Activity trackers and connected health products are already proving to be thriving categories at CES 2016, and Withings added two new devices to the lineup with the Go and the Thermo.

If cute and stylish are anything to go by, these devices have both in spades. The Withings Go activity tracker is colorful and fun, with a unique e-ink display, and the Withings Thermo thermometer looks harmless and like an oversized marker, which makes it easier to use when you have a sick kid at home.

Withings Go

The Withings Go has a whimsical look for an activity tracker with its always-on e-ink multiscreen display that tracks steps, distance, running, swimming and sleep. It retails for $69.95. The low-power requirement of the display means that it can operate continuously for up to 8 months with no charging required, as it uses a button cell battery. It connects to the Withings Health Mate iOS and Android applications that act as a personal coach and also offers food logging capabilities due to a partnership with MyFitnessPal.

It can be worn in a band on the wrist, clipped on a belt, carried on a keychain or in a pocket. It will be available for retail sale in the first quarter of 2016.

For professionals who aren’t impressed with the business style of smartwatches or traditional fitness trackers, the Withings Go could let them stick with a traditional watch–or no watch at all–while still getting the tracking data they want to stay on top of their health and fitness.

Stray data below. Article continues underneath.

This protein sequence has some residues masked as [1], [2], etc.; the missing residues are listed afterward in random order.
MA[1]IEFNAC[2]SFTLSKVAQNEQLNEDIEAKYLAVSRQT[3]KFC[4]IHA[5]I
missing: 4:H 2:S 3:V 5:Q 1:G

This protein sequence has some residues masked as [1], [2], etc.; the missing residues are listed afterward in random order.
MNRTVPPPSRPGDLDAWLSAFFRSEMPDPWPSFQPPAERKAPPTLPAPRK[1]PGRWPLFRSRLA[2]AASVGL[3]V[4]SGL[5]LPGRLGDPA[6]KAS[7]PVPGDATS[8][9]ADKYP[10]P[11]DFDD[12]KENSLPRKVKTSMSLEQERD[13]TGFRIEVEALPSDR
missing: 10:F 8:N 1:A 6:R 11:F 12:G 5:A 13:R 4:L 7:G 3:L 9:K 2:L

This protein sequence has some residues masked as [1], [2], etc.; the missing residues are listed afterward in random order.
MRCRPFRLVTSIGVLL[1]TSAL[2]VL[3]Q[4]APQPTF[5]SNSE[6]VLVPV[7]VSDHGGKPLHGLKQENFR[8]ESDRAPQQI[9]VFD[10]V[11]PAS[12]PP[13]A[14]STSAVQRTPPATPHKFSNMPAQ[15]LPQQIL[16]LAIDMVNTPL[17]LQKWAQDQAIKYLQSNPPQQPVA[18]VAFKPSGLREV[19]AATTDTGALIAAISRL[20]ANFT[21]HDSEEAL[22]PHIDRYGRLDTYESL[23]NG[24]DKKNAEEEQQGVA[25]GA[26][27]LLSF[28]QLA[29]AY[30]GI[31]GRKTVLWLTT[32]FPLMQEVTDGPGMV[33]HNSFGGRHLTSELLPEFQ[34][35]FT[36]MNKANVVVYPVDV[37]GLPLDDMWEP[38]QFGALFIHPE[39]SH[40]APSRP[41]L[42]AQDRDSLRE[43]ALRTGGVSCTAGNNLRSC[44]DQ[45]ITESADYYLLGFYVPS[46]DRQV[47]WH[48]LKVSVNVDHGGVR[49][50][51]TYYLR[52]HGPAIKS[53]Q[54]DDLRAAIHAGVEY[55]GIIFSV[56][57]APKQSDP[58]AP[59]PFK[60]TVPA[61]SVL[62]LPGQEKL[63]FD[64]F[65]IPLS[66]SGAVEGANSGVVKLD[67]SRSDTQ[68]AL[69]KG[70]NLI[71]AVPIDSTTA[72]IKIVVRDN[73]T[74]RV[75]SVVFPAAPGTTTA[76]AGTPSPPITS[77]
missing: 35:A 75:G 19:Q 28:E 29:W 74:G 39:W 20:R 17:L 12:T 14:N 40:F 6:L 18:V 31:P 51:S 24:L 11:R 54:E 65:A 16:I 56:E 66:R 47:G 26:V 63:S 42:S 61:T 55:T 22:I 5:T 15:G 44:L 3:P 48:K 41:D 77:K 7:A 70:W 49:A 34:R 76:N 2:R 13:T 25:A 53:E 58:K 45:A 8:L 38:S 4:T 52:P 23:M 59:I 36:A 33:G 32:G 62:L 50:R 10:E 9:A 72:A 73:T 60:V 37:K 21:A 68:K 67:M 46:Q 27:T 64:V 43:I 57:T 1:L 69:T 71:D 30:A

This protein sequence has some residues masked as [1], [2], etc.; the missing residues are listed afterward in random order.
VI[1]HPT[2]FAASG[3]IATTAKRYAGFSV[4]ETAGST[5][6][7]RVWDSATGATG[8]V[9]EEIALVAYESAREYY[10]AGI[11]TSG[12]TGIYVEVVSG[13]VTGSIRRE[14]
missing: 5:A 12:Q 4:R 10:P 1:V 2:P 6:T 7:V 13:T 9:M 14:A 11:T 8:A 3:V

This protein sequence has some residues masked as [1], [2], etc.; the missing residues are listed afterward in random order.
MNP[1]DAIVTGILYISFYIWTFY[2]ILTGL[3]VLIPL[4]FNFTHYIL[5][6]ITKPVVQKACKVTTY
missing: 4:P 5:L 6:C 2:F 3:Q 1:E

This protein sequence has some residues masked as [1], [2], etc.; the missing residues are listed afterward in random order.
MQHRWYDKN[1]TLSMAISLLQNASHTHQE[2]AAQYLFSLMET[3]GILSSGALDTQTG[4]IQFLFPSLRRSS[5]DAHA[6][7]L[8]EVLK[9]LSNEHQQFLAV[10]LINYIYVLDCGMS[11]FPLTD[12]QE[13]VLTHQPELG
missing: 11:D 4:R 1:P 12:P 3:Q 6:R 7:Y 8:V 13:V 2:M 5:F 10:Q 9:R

The Go is part of the Withings family of activity trackers that already includes the $149.95 Activité Pop, the $169.95 Activité Steel and the luxury Activité for $450.

Withings Thermo

The Withings Thermo is a smart thermometer with an LED screen that uses an infrared array to take your temperature. You simply point it at your temple. No more under-the-tongue, armpit or rectal insertion needed. Your kids will thank you.

The device uses colors to signify low or high temperature readings. It syncs with an app on your smartphone and can be used for the whole family, with each person’s data stored separately. The collected data remains on the device for two years and can be shared with the family physician to look for health patterns. The Thermo will retail for $100 and will debut during the first quarter of 2016.

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